Operators cater to winter iced-coffee cravings

Staff Writer
Operators cater to winter iced-coffee cravings

More Americans are drinking iced coffee this winter, according to a survey conducted by Dunkin’ Donuts, and restaurateurs are looking to accommodate them by offering a variety of cold, caffeinated drinks.

Dunkin’ Donuts found that 84 percent of iced coffee fans say they’re drinking more of the beverage this winter than last winter. The iced coffee craving comes most often between 10 a.m. and 2 p.m., when 41 percent of survey respondents said they drink it, the survey found. The next most popular period is 2 p.m. to 6 p.m., at 37 percent.

Sixty-four percent of the respondents said drinking iced coffee gave them a mental edge over their work colleagues, and 77 percent said it made them feel more productive at work.

Dunkin’ Donuts contracted public relations and communications firm Burson-Marsteller to conduct the online poll, which surveyed 500 people ages 18 to 49, which is representative of the U.S. population who drink coffee. It was conducted between Dec. 27, 2011, and Jan. 3, 2012.

The vast majority of iced coffee drinkers — 90 percent — drink it with some kind of flavoring, the most popular being French vanilla, at 30 percent, followed by mocha, 27 percent, and caramel, 21 percent.

Fifty-five percent of the respondents said they feel cooler and trendier when holding iced coffee. That response skewed higher — 60 percent — among people ages 18 to 24.

Restaurants across the country have acknowledged their customers’ growing penchant for cold coffee drinks and have responded accordingly.

Federal Donuts, an independent shop in Philadelphia, cold-brews its iced coffee in Japanese brew towers calibrated to extract the right amount of flavor from the beans.

“Nothing goes better with a fresh doughnut than a full-flavored cup of coffee,” co-owner Thomas Henneman said. “We created this smooth, round blend by working with a talented roaster and tasting it alongside our doughnuts to be sure it was perfect.”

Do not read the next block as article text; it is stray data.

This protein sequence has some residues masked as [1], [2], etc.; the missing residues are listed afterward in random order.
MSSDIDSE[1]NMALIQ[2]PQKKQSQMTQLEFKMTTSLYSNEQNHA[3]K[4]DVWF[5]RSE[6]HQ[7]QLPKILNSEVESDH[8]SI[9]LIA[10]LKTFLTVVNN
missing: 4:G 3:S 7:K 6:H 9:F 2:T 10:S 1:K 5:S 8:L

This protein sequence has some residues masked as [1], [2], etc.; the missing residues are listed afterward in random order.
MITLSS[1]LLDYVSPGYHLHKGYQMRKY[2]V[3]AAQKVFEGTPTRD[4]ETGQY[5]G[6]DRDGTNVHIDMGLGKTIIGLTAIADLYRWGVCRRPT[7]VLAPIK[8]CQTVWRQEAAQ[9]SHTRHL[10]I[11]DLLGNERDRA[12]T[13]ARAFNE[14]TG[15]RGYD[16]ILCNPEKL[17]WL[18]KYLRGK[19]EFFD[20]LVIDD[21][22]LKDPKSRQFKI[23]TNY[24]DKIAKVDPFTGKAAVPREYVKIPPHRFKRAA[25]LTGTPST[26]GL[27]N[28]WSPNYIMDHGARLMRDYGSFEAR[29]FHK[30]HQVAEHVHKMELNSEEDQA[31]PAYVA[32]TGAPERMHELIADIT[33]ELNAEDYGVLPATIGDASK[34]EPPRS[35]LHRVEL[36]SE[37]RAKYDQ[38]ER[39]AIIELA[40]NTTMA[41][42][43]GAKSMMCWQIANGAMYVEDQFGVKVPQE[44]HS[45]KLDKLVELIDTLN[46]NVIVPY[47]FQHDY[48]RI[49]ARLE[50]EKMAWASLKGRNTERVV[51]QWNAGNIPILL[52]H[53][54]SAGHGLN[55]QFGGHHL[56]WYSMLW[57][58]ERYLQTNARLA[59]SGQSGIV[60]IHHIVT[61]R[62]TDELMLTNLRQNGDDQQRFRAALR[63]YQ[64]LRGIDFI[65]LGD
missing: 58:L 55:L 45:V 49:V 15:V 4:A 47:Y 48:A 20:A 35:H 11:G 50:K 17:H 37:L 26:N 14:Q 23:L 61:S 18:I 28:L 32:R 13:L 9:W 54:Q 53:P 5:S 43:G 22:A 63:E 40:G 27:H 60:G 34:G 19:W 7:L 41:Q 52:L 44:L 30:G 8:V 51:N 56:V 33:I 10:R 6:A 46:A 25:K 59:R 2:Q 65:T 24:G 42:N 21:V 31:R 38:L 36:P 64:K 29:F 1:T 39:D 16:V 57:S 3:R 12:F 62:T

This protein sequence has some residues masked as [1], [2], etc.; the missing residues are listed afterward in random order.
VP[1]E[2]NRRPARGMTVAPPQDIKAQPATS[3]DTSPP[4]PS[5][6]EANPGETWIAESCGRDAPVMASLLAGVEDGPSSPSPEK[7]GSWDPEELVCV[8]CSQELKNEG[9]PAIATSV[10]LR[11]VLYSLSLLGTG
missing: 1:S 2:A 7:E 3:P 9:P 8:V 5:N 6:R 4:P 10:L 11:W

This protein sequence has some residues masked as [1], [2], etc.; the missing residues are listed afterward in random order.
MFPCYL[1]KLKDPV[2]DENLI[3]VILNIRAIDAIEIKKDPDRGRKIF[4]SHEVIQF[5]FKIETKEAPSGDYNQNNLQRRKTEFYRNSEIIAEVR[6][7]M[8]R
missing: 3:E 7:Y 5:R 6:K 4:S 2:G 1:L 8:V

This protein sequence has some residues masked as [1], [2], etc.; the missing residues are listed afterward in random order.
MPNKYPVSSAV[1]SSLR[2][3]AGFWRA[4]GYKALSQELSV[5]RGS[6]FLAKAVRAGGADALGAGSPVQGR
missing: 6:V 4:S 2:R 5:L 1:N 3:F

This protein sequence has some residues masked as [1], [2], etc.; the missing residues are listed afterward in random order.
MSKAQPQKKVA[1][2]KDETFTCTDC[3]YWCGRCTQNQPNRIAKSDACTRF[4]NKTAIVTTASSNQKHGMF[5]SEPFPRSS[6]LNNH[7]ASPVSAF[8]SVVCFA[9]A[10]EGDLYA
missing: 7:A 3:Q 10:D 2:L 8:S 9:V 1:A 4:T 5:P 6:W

Iced coffee goes with Mexican food, too, according to Michael Kamio, founder of Anna’s Taqueria, a six-unit chain based in Boston. Anna’s offers an iced Mexican coffee — a strong brew topped with whipped cream and cinnamon.

Uncle Julio’s Fine Mexican Food, which has 16 units in Dallas, Chicago, Atlanta, Boca Raton, Fla., and Washington, D.C., has created a line of after-dinner iced coffee cocktails prepared with a tequila-based liqueur. Selections range from a spiked Mudslide containing tequila liqueur, cream liqueur, chocolate and whipped cream, to a Raspberry Truffle with raspberry and coffee liqueurs, chocolate and a mint sprig.

Numero 28, a small pizza chain in New York, serves iced cappuccinos at all of its locations, but at its fourth restaurant, slated to open in a few weeks, it will have a full liquor license and will offer the Italian Iceberg — chilled espresso, Sambuca, coffee beans, a touch of half and half, and chocolate shavings, served over ice.

Bookstore Bar at the Alexis Hotel in Seattle also offers a coffee-based cocktail, containing equal amounts of espresso, coffee liqueur, peppermint schnapps, and half and half. The cocktail is shaken and served over ice with an espresso bean garnish.

Editor's note: This story has been updated with the correct unit for Anna's Taqueria.

Contact Bret Thorn at bret.thorn@penton.com.
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